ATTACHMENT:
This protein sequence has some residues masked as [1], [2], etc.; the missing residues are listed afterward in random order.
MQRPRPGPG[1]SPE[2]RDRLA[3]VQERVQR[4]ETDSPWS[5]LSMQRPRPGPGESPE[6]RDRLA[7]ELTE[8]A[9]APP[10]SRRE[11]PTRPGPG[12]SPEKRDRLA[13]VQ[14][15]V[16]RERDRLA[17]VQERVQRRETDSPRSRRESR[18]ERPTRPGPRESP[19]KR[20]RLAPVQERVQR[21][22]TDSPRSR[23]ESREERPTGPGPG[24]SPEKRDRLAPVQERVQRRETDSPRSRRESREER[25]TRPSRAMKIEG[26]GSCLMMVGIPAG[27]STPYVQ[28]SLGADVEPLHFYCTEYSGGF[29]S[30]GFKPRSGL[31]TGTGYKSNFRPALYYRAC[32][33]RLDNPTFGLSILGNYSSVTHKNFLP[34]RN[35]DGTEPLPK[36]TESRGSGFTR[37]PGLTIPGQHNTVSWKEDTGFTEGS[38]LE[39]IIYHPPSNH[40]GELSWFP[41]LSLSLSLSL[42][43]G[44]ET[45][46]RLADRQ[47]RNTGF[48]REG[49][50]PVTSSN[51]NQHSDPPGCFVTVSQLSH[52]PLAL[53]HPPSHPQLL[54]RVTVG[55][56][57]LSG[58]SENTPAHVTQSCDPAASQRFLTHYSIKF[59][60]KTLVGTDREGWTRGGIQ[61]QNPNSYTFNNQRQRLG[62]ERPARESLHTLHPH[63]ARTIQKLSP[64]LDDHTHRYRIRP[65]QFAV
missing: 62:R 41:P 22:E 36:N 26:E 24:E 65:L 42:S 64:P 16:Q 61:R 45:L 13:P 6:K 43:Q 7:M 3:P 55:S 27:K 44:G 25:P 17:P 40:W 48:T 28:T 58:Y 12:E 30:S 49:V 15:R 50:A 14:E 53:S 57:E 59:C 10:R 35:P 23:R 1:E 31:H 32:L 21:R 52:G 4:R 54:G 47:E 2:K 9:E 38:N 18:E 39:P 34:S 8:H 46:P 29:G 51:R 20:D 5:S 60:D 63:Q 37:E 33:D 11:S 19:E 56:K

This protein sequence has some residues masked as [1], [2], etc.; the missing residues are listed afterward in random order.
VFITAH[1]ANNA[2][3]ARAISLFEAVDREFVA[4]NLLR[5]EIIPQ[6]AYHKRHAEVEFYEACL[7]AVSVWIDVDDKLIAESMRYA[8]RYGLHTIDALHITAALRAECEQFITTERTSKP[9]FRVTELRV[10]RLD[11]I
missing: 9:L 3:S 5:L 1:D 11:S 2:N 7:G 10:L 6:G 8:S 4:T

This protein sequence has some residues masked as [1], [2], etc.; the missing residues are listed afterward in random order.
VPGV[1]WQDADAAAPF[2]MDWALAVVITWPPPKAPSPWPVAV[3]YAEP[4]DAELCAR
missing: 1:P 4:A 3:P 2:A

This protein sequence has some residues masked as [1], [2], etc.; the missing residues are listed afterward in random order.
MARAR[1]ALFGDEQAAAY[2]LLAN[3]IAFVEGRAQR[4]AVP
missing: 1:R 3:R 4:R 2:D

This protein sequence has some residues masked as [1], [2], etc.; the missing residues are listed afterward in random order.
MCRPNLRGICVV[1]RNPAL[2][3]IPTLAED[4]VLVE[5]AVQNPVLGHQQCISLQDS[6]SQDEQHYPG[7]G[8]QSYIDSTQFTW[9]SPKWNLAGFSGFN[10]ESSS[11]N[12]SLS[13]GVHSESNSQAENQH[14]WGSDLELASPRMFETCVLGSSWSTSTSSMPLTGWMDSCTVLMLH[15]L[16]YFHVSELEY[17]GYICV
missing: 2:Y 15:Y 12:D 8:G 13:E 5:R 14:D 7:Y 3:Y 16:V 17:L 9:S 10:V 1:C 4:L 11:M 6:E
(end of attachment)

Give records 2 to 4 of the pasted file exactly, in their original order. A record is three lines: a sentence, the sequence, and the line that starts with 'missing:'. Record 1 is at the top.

This protein sequence has some residues masked as [1], [2], etc.; the missing residues are listed afterward in random order.
VFITAH[1]ANNA[2][3]ARAISLFEAVDREFVA[4]NLLR[5]EIIPQ[6]AYHKRHAEVEFYEACL[7]AVSVWIDVDDKLIAESMRYA[8]RYGLHTIDALHITAALRAECEQFITTERTSKP[9]FRVTELRV[10]RLD[11]I
missing: 9:L 3:S 5:L 1:D 11:S 2:N 7:G 10:L 6:G 8:S 4:T

This protein sequence has some residues masked as [1], [2], etc.; the missing residues are listed afterward in random order.
VPGV[1]WQDADAAAPF[2]MDWALAVVITWPPPKAPSPWPVAV[3]YAEP[4]DAELCAR
missing: 1:P 4:A 3:P 2:A

This protein sequence has some residues masked as [1], [2], etc.; the missing residues are listed afterward in random order.
MARAR[1]ALFGDEQAAAY[2]LLAN[3]IAFVEGRAQR[4]AVP
missing: 1:R 3:R 4:R 2:D